You can definitely get some important information from both of these locations, but you get more accurate and specific details from the ingredient list.
1. Ask the young people to “go shopping” in your virtual grocery store (see internet option below). Have each young person or group of young people choose at least two items (you may adjust this number based on how many food items are available in your virtual grocery store). As a larger group, have the young people separate the products they “bought” on the floor into two piles using the following criteria:
Pile A (Put the bag of Lay’s® potato chips in this pile.)
Pile B (Put the bag of SunChips® in this pile.)
2. Take a look at the products in your piles. The products in Pile A have the criteria above, let’s see why they may be healthier than the products in Pile B. Talk about why the products in pile B are in this pile.
3. Have the young people pick an ingredient (one they can or can’t pronounce BUT don’t know what the ingredient is) and research the specific ingredient to find out what the ingredient is. An example to look up would be ‘Red 40,’ or any other food coloring.
Internet shopping option: If internet-enabled devices are available to the youth, they can do a digital version of this activity using an online grocery store such as Coborns Delivers or Fresh Direct. Nutrition labels are available for most items in the item detail view. Young people can take a screenshot of the item they’d like to “purchase” and share it with the instructor. The instructor can sort the images of products on the interactive whiteboard or any mobile app that allows you to import and sort images.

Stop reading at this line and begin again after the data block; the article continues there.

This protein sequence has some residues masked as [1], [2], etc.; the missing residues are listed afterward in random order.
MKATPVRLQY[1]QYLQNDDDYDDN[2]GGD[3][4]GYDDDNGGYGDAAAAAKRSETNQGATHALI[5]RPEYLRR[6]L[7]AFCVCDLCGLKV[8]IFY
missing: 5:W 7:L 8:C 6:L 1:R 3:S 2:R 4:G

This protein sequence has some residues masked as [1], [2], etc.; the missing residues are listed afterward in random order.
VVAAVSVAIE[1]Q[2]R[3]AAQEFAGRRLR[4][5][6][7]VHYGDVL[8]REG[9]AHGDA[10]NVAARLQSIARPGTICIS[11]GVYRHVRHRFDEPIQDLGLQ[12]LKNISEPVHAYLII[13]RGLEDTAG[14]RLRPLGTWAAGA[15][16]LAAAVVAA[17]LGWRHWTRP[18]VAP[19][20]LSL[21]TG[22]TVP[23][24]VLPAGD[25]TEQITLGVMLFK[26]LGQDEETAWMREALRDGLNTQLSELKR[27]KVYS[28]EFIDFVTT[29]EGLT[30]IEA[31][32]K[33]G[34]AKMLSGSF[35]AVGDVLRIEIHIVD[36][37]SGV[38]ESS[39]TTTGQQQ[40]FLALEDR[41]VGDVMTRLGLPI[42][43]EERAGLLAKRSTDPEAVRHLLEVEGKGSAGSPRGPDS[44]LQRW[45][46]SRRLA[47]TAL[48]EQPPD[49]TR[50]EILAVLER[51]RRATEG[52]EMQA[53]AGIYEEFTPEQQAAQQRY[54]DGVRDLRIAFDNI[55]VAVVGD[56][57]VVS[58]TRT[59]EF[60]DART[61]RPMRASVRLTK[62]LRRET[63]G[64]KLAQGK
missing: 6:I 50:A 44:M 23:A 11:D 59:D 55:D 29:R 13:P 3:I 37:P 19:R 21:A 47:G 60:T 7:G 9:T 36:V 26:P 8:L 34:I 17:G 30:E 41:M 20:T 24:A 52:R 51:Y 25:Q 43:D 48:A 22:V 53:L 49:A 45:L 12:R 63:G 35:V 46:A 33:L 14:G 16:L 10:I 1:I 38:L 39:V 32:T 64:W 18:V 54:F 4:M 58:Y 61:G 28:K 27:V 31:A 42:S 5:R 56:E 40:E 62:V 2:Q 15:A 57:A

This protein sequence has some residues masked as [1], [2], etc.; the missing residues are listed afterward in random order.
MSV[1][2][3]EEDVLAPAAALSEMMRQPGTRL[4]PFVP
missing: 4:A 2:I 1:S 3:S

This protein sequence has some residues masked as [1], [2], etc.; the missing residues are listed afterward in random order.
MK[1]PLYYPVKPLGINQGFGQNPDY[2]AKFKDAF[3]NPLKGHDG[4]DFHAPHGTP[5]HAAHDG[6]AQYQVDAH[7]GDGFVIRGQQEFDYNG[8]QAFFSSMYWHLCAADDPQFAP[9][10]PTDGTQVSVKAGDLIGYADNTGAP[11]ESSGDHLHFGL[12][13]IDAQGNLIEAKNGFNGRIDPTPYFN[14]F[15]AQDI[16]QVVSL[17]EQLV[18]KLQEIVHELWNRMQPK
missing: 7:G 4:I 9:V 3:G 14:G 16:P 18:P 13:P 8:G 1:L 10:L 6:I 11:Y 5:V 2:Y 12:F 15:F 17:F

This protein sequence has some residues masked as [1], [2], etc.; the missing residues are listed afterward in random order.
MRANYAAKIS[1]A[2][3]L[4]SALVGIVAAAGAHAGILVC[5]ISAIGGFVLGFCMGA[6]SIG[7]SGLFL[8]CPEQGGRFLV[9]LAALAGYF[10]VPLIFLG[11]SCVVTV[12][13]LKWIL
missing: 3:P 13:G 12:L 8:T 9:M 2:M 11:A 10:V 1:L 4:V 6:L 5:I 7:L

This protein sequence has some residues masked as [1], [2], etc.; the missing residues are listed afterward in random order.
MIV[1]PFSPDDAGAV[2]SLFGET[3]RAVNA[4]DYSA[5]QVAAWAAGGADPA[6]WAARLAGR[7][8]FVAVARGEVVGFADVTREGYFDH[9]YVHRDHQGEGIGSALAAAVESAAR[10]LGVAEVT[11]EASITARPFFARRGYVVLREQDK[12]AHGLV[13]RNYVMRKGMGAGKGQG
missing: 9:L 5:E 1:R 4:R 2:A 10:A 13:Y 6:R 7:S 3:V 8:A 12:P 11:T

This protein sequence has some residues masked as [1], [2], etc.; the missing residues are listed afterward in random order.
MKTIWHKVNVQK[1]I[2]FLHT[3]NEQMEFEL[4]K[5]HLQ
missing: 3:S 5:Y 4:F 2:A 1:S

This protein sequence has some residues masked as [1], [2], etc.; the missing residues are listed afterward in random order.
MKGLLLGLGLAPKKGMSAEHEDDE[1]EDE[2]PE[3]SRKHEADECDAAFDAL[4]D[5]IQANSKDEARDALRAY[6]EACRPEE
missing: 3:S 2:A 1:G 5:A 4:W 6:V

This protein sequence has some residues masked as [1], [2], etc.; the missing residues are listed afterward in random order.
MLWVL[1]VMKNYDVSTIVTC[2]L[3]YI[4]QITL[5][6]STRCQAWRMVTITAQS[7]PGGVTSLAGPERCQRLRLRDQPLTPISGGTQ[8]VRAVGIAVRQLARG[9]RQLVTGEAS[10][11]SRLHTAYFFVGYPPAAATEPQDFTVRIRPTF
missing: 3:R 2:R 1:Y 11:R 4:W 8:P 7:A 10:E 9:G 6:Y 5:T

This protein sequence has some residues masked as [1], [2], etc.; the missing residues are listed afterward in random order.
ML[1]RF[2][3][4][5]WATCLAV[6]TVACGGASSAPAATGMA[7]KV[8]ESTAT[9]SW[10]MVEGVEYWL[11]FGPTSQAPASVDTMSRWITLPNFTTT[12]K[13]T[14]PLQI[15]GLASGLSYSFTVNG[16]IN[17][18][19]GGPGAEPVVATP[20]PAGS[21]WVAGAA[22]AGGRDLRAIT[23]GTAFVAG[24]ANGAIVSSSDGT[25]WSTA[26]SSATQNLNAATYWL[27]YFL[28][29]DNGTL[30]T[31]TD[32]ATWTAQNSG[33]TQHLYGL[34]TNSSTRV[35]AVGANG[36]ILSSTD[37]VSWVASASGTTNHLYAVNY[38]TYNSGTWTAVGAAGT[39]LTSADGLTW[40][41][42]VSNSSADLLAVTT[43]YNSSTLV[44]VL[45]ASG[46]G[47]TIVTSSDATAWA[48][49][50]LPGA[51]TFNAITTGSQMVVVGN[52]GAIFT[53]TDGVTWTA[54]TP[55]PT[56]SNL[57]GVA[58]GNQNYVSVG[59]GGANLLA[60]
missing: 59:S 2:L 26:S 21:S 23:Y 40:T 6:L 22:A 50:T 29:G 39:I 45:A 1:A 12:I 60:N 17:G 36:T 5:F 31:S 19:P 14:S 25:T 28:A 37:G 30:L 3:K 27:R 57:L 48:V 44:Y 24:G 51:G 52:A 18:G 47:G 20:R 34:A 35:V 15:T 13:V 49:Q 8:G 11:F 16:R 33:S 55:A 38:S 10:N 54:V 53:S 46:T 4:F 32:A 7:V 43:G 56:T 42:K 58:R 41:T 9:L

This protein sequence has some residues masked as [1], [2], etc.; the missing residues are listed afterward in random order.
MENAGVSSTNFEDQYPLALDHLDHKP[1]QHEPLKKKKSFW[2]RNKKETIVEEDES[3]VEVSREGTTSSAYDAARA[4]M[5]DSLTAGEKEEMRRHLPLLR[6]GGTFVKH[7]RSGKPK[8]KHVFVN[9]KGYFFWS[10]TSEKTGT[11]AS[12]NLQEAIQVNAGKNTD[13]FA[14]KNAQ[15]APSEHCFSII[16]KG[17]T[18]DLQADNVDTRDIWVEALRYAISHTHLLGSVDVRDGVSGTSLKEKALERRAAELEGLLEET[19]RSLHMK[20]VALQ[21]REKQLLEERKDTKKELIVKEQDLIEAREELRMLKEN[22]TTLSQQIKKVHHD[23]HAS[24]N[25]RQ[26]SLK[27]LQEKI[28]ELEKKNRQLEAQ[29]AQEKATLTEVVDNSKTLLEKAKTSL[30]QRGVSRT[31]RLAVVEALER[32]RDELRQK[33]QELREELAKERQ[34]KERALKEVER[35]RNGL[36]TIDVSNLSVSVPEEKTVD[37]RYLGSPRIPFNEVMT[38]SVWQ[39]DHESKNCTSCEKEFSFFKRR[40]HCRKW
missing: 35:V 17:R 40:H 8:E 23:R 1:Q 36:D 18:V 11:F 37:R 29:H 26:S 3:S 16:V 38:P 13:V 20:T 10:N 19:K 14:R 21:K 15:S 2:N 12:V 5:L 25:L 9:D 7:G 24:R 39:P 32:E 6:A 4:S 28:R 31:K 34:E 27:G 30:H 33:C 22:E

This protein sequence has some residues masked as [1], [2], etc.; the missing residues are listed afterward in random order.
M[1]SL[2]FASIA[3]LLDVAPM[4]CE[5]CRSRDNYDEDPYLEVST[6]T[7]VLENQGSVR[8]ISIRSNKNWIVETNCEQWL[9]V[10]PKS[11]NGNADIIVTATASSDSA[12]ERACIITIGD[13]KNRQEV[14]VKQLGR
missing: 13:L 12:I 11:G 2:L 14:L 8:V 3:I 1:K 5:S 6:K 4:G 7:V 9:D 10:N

4. Here are some questions to answer about the ingredient:
Here are some additional questions to answer about the products.
Question: Is the product advertised on TV? Why do you think this is significant?
Answer: Products that are advertised on TV, radio and Internet are usually produced by big companies who spend a lot of money on marketing and research to get you to buy their products. Think about cereal! While watching cartoons or any other kids show, cereal commercials market to kids. The commercials are very exciting and make you want to buy their products. The commercial almost makes it ‘cool’ to eat the product.
Question: What do you think about the food commercials you see on TV? Which ones are your favorites and why? Do you make your decisions on what to ask your parent to buy at the grocery store by what you hear or see on the commercial? Have the youth give some examples.
Possible answers and discussion topics:
Question: What products are not advertised? Why do you think this is significant?
Answer: One example is apples. They are not advertised on TV, radio or the Internet. Farmers do not have money to make commercials to advertise their products.
Remind young people to think about what they’ve learned the next time they visit a grocery store with their families. Ask them to look for products with the following criteria:
Challenge the youth to find the most healthful options, even in the potato chip aisle! Visit our virtual care package for more virtual health and wellness resources.
Hand out the Healthy Families Newsletter in English or Spanish, so that families can practice shopping for healthful foods together.